It’s New Year’s day and the lovely mothers are spending their day with their families. The sons also reunited since Daisuke came visiting Tokyo.
It was a lovely and warm episode, until coronavirus hits 😅 See everyone was wearing masks LOL.
There were quite many terms associated with New Year’s tradition in Japan that I couldn’t put translation notes in each and every word, so I’ll sum them up here.
- Osechi dish: Osechi-ryōri are traditional Japanese New Year foods. The tradition started in the Heian period. Osechi are easily recognizable by their special boxes called jūbako, which resemble bentō boxes.
- Ozoni soup: Zōni, often with the honorific “o-” as o-zōni, is a Japanese soup containing mochi rice cakes. The dish is strongly associated with the Japanese New Year and its tradition of osechi ceremonial foods. Zōni is considered the most auspicious of the dishes eaten on New Year’s Day.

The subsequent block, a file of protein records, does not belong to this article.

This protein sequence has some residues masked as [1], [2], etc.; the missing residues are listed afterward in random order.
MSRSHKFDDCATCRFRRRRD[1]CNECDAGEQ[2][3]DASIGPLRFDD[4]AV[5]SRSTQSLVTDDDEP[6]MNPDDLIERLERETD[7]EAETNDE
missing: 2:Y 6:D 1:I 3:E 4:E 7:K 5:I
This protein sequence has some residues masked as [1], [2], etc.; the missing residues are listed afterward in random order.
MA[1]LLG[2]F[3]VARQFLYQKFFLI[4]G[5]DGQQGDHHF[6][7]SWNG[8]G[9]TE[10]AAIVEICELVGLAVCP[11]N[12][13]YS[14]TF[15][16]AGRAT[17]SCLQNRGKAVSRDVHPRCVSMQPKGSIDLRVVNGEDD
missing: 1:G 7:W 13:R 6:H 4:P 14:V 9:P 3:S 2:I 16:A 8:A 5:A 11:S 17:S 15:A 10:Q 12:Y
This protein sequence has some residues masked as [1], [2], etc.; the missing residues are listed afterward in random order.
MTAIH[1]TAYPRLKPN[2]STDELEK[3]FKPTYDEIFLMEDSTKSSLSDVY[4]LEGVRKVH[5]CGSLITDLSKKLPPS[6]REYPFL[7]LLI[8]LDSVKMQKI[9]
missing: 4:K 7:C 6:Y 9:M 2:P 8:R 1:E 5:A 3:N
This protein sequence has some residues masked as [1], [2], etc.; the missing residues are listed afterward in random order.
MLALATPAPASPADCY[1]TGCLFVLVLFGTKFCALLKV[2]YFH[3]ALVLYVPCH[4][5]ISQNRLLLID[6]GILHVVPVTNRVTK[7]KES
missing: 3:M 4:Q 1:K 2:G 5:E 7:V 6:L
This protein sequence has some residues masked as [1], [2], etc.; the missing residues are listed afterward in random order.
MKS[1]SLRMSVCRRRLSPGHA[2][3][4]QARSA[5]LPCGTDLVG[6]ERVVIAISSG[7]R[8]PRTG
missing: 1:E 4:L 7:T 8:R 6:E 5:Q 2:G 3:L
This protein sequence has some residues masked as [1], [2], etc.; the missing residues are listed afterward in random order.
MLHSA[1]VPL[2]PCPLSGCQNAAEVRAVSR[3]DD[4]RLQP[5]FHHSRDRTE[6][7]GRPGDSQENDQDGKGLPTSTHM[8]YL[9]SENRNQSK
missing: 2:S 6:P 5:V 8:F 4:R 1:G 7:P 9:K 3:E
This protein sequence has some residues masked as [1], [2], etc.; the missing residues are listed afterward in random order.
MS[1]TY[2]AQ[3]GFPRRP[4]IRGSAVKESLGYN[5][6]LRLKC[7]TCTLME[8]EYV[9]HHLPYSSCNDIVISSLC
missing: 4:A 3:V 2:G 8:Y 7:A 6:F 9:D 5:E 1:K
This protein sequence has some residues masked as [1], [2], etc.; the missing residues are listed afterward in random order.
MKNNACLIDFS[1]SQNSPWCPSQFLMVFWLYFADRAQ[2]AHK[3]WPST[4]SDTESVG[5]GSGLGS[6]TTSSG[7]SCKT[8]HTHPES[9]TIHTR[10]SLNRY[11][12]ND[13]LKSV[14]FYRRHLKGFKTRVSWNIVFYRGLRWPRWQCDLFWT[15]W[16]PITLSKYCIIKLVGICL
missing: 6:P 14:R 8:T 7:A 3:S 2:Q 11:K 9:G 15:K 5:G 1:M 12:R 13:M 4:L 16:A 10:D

- Katsuobushi: Katsuobushi is dried, fermented, and smoked skipjack tuna (Katsuwonus pelamis, sometimes referred to as bonito). Shaved katsuobushi and dried kelp—kombu—are the main ingredients of dashi, a broth that forms the basis of many soups and sauces in Japanese cuisine.
- Otoshidama: Otoshidama is a Japanese New Year traditional custom where adults give money to the children in their family.
I hope you enjoy it!
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